A daily stroll is a simple way to turn up your metabolism and burn calories without going to a gym. A 30-minute walk at a modest 3.5 mph pace can work off up to 160 calories (for a 140-pound woman). If you don’t have a pedometer to help you determine if you’re at a going calorie-burning pace, just think about how fast you’d walk if you were late for appointment. Or try talking–you should be able to answer a question, but not hold a conversation.
Walking for exercise is just about as risk-free as you can get, but there are still a few safety precautions you can take. Remember these safety rules for walkers whenever you head out to hit the pavement:
1. Keep your head up.
You need to be aware of obstacles in your path, but that doesn’t mean you should be looking at your feet. Instead, raise your chin up and look about 10 feet ahead of you. Your peripheral vision can still see the sidewalk, but you will be better able to anticipate and react to anything in your path. Plus, holding your head up makes breathing easier and helps you maintain good posture.
2. Be aware of pain.
Walking should tire you out and maybe leave you a little sore when you start a regular program. But any kind of pain in your joints, chest, or head pain is a serious concern that should be shared with your family doctor as soon as possible.
3. Face the traffic.
If your routes do not have sidewalks or other pathways separate from the road, walk so you can see vehicles coming at you, advises the Centers for Disease Control in its walking safety guidelines.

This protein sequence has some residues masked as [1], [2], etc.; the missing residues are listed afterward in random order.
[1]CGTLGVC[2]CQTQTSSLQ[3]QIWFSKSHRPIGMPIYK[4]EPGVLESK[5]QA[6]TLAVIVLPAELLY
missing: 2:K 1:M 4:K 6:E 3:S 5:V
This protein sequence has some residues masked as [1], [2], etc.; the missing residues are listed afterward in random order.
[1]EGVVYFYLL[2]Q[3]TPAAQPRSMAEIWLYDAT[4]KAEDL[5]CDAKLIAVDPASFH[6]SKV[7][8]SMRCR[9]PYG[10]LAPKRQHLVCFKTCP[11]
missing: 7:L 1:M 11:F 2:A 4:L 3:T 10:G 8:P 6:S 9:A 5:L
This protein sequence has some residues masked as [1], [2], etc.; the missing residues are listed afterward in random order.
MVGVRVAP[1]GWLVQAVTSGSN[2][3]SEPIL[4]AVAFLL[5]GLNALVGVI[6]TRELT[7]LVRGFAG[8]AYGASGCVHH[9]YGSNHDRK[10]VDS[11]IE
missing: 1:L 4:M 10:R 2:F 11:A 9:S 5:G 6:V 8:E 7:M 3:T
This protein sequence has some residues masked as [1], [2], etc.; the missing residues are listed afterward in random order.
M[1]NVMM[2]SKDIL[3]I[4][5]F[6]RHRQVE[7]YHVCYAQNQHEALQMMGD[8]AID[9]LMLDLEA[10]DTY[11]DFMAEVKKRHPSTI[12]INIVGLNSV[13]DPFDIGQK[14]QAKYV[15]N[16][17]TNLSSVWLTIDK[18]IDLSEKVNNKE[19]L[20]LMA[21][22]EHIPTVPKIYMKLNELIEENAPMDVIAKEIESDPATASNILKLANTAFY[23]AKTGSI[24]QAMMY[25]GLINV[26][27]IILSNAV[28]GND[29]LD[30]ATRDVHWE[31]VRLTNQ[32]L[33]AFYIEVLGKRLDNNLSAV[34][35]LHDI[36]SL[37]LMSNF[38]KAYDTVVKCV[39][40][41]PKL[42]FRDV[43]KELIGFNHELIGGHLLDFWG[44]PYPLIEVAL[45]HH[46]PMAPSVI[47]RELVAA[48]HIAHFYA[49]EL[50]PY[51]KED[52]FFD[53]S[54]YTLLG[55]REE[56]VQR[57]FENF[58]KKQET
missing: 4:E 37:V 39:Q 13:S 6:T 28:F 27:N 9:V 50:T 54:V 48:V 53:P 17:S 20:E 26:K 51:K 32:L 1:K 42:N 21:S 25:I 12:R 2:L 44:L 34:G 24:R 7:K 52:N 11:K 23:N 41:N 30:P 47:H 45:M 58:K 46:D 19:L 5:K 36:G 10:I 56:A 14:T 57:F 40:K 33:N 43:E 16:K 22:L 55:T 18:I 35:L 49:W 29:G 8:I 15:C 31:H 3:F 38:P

4. Dress to be seen.
Wear reflective clothing or bright colors like shocking-pink or brilliant orange so that you will be noticed. Many brands of walking shoes have reflective material on them, but if yours doesn’t, you can put on a reflective belt or vest over your clothing. No reflective gear and your clothes are dark? Keep a white T-shirt handy, suggests the University of Illinois Wellness Center, and just slip on over your outfit while you walk.
5. Walk defensively.
Pretend you are invisible and assume drivers don’t see you. Before you cross a street in front of a car, make eye contact with drivers in stopped vehicles to confirm that they’ve noticed you, recommends the AAA Auto Club.
6. Steer clear.
Avoid potential problem areas where lots of traffic is coming and going and other distractions can keep drivers from noticing you. Entrances and exits of busy parking lots are particularly troublesome spots.
7. Listen for cues.
Music and podcasts can help keep you moving, but they can also prevent you from hearing people, bikes, and vehicles approaching you, exposing you to last-minute collisions. If you really want to listen as you go, turn the volume down so you can hear your fingers snap or use only one earbud.
8. Carry ID.
Bring along an expired driver’s license or some other form of identification so if you are injured or otherwise incapacitated, your emergency contacts can be reached. AAA also suggests setting up an ICE (“in case of emergency”) contact in your mobile phone, so your family can be reached quickly, if needed.
9. Prepare for self-defense.
Of course, learning martial arts will help you feel safe, but carrying a noisemaker, such as a whistle or small air horn, can attract attention in a time of trouble and often will scare off potential assailants who prefer to work silently. If you want more direct protection, get a can of pepper spray and practice using it so you’ll be prepared if you need to spray it.
10. Bring a partner.
Not only will you be safer with a companion, the miles will pass faster as you spend time with a friend or family member. If you don’t have a partner (or your companion is a dog), let someone know when and where you walk so you are missed if you don’t return promptly.
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